Rep. Steve Israel, who is in charge of winning House races for Democrats, told Dem lawmakers at a closed door meeting today that GOP shutdown shenanigans were giving Dems a big recruiting boost, by prompting reluctant Dem candidates to express renewed interest in running in very tough GOP-held districts.
Israel, the chair of the DCCC, also said that if the 2012 House elections had been held today, with polls showing what they are now showing, Dems would have taken back the House, according to several sources present. Israel cited a Quinnipiac poll showing Dems up by nine points in the generic House ballot matchup and a Public Policy Polling survey, commissioned by MoveOn, showing that GOP incumbents in 17 districts are trailing generic Dem challengers, and concluding that Republicans are in “grave danger of losing control of the House of Representatives.
However, Israel cautioned that these polls are snapshots in time, people at the meeting said.
Asked for confirmation, the DCCC emails over this comment from Israel:
“After witnessing this reckless and irresponsible behavior, the environment has now become so toxic that these recruits now want to reopen the conversation about running. This shutdown is showing what we’ve seen from the beginning — that Republicans’ disconnect from reality is our single greatest recruiting tool.”
To be sure, there are reasons to be very skeptical that Dems could take back the House. As Nate Cohn has detailed at length, there are a number of reasons for this, not least that there just may not be enough competitive districts in play. Cohn also notes that Dem recruiting, while better than last time, still may not be good enough:
There’s a case that Democrats are doing better than 2012, but they’re not on-track to make the most of the potentially competitive districts. Kyle Kondik of The University of Virginia’s Crystal Ball estimates that the Democrats have “respectable” recruits in about 10 of the 25 most competitive districts. Dave Wasserman suggested that the Democrats will be able to mount more serious challenges in about 5 or 6 districts that they failed to fully contest in 2012…But obviously, 10 additional, competitive races won’t get Democrats the 17 seats they need to control the House. And there are a few districts where Democrats might not put up as strong of a fight as they did last time…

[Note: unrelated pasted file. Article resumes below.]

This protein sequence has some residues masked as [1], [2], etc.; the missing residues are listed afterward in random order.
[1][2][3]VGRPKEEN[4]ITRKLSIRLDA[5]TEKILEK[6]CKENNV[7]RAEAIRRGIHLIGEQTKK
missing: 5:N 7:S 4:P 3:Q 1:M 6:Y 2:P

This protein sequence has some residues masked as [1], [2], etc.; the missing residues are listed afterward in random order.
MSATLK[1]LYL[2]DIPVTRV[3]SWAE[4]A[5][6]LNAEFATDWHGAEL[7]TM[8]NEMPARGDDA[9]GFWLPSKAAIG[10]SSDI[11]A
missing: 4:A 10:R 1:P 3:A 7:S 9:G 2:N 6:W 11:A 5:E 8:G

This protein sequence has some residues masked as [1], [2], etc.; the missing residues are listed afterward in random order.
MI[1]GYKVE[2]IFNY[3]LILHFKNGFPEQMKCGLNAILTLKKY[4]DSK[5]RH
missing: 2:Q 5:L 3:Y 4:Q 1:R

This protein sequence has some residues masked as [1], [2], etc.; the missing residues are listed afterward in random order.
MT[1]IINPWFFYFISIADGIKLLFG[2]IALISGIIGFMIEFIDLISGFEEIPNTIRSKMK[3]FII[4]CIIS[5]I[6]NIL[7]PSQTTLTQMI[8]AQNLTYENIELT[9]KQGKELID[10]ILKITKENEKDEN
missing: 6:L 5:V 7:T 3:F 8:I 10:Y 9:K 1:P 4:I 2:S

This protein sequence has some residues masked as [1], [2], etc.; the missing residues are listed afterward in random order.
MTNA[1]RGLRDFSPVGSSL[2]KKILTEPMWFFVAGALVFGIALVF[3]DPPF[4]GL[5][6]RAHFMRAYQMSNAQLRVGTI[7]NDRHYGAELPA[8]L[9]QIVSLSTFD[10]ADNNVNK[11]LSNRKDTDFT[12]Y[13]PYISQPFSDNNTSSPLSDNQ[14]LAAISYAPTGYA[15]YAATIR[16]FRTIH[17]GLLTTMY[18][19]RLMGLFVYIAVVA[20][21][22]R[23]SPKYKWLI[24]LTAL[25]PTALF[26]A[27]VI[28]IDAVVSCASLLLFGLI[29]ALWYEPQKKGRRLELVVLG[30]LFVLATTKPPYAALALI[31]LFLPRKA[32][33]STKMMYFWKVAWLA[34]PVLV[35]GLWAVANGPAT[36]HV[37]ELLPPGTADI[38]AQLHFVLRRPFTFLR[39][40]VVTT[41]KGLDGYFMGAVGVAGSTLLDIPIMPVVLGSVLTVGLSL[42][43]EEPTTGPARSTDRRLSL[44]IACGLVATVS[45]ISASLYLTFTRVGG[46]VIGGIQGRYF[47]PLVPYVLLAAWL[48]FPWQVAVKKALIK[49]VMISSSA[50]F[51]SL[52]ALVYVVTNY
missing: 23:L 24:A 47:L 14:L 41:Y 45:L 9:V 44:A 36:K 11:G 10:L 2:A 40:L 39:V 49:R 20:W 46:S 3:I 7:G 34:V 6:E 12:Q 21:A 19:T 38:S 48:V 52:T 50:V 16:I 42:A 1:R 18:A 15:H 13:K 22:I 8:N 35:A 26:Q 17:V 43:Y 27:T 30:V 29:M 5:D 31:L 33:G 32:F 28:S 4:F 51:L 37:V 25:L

Altogether, Democrats aren’t yet poised to mount serious challenges to a clear majority of the Republicans running on competitive turf, let alone actually win.
Still, even some Republican operatives have suggested that if there is anything that can put the House GOP majority at risk, it is a protracted governing crisis caused by GOP intransigence, or a continued zealous commitment to undoing Obama’s accomplishments rather than articulating a constructive governing agenda of their own.
Beyond the question of whether the House GOP majority is invulnerable, it’s not inconceivable that better Dem recruiting could have at least a chance of reducing the size of that majority, which could make things even more of a nightmare for Speaker John Boehner than they are now.
The real point of Israel’s comments may not be what they tell us about Dem chances of recapturing the House, which appear remote. Rather, the point is that Democratic operatives appear fully convinced the current standoff is playing in their favor, which could help Dems stay united behind a refusal to enter negotiations until Republicans drop their insistence on retaining whatever leverage they think the threat of widespread harm to the economy confers on them. This, even as Republicans continue to scramble for ever more creative procedural ways of retaining that leverage — today they rolled out a proposal for some sort of vague new super-committee idea — while pretending that they are the ones who really want to enter into good faith negotiations.